Journal

BEAUFORT & BLAKE MEETS: THE GLADWIN BROTHERS

Nestled away in a rural corner of West Sussex is the spiritual home of The Gladwin Brothers. The three siblings – one a restauranteur, one a chef and the other a farmer are the culinary minds behind three of London’s best restaurants: The Shed, Rabbit & Nutbourne.

If you’re yet to taste their delicious, seasonal take on wild food then we’d suggest this is a good place to start. We recently caught up with them to learn more about each of the brothers and hear what’s involved in their field-to-fork cooking style.

CAN YOU TELL US HOW ‘THE GLADWIN BROTHERS’ FIRST CAME ABOUT?

Richard - ‘At a young age, our parents moved us down to a small vineyard in West Sussex and from there we learnt how to work the land and how to work as a team. Both our parents are keen chefs and our father is a seasoned restauranteur - food has always been a big thing in our family.”

“We didn’t have a grand plan but one Christmas day we had what we call a ‘meeting’ (sneaking into an outbuilding at home, sinking a bottle of wine and then coming up with some fun ideas). Oliver had been learning about cooking and foraging, Gregory was working on the farm and I'd just helped open two restaurants. It seemed the right thing to do so we dropped the bombshell to our parents over Christmas dinner…”

ONCE THE PARTNERSHIP WAS FORMED, WHAT CAME FIRST?

Richard – “I was the only one of us in London when we first launched The Shed in Notting Hill. Oliver was busy learning what essentially is the concept behind our restaurants at the River Cottage so I was tasked with finding a site.”

Oliver – “We had a few simple requirements for the first restaurant - big walk-in fridge for on-site butchery and we wanted somewhere with character and eccentricity. We found exactly that in The Shed so I went and worked their undercover to get a feel for the space and the kitchen – it was the one.”

Beaufort & Blake

Richard – “From there, we did a cookbook to capture the story of what we were trying to achieve as The Gladwin Brothers. We then opened Rabbit, on the Kings Road. The idea was to capture more of the countryside than The Shed – bringing together the three of us: a farmer, chef and restauranteur. Rabbit was about looking into the hedgerow and showing all of what the countryside had to offer in terms of food.”

Oliver – “Our business then needed to expand sideways as Richard and I were running around like headless chickens trying to get all the produce into the kitchens ready for each service. We took on some warehouse space in Battersea which meant we could skin all the deer and venison and pluck all the birds. Things that take up loads of space and make loads of mess around a kitchen."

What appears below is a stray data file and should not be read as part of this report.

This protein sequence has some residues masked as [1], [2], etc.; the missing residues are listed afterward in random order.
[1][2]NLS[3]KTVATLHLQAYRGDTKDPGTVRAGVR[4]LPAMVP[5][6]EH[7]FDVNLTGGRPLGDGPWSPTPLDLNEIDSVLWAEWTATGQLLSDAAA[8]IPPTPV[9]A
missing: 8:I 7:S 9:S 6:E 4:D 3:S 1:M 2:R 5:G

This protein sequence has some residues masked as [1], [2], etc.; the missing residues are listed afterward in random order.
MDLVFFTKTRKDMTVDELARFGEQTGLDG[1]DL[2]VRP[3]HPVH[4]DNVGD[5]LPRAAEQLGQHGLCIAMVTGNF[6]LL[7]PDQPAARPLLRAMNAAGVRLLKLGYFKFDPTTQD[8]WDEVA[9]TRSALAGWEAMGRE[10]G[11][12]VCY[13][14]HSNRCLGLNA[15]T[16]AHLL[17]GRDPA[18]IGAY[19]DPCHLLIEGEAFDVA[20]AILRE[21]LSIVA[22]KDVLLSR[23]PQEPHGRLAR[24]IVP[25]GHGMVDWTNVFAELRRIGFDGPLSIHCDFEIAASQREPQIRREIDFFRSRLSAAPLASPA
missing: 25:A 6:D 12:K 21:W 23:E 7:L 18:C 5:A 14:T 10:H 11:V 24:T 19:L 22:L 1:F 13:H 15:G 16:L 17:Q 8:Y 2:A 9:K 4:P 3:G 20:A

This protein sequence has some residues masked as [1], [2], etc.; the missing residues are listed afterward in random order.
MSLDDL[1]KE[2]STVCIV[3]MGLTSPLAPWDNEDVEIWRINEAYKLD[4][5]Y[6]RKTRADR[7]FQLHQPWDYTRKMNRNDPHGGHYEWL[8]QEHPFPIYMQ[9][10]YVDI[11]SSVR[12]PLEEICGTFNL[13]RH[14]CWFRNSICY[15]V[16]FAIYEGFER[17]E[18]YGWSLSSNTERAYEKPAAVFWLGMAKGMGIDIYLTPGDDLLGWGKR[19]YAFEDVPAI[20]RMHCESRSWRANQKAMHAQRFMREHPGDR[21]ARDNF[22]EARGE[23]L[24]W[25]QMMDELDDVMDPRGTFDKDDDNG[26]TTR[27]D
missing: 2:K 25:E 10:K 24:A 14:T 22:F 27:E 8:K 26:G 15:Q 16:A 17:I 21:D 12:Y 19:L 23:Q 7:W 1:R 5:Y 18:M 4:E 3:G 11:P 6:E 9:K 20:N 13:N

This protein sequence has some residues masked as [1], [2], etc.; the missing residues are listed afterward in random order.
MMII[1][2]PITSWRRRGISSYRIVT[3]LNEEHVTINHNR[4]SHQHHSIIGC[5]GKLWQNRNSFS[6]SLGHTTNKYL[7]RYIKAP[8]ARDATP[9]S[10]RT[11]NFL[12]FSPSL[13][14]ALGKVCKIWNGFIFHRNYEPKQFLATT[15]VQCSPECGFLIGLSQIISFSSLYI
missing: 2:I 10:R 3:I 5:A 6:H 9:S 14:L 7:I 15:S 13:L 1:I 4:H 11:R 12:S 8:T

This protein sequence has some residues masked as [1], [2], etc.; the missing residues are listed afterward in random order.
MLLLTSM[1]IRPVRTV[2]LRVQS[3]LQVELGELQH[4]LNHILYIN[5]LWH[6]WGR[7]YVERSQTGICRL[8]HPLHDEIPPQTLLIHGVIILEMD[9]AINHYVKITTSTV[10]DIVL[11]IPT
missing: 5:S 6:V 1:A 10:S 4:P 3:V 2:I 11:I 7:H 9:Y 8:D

Richard - “Whilst developing our business behind the scenes, this restaurant came up for sale in Battersea. It was a restaurant we’d been to many times as a family and it held something quite special for us. When it came up for sale we were full of joys and were desperate to get our hands on it. We took the big bite and opened Nutbourne.”

Beaufort & Blake

OVER THE LAST COUPLE OF YEARS, CHEFS AND RESTAURANTEURS HAVE GAINED ALMOST ROCKSTAR STATUS. WHO DO YOU LOOK UP TO?

Oliver – “Ha, well I can certainly tell you that working in the catering industry isn’t all rock’n’roll! That said, a chef I really admire is Simon Rogan – he really believes in wild food and does it in a really elegant way. His dishes are simple so that he doesn’t detract from the delicious flavours of natural ingredients.”

THE LONDON FOOD SCENE IS RAPIDLY GROWING & EVOLVING. HOW DO YOU KEEP PEOPLE INTERESTED IN WHAT THE GLADWIN BROTHERS HAVE TO OFFER?

Richard – “Food trends do certainly affect things but we’re lucky in the sense that we’re not limited to a certain product. We’re not limited to making a great burger, taco or pizza so we’re able to be incredibly experimental and come up with some exciting new menus and dishes.”

Oliver - “What I try to drum into our kitchens and team is that we are the best ‘local’ restaurant. We’re breaking boundaries – I can experiment how to age my own brother’s cows for 64 days, butcher it into a Tomahawk beef steak and put that on ten people’s plates. You can’t get that anywhere else - what we’re doing is so special!”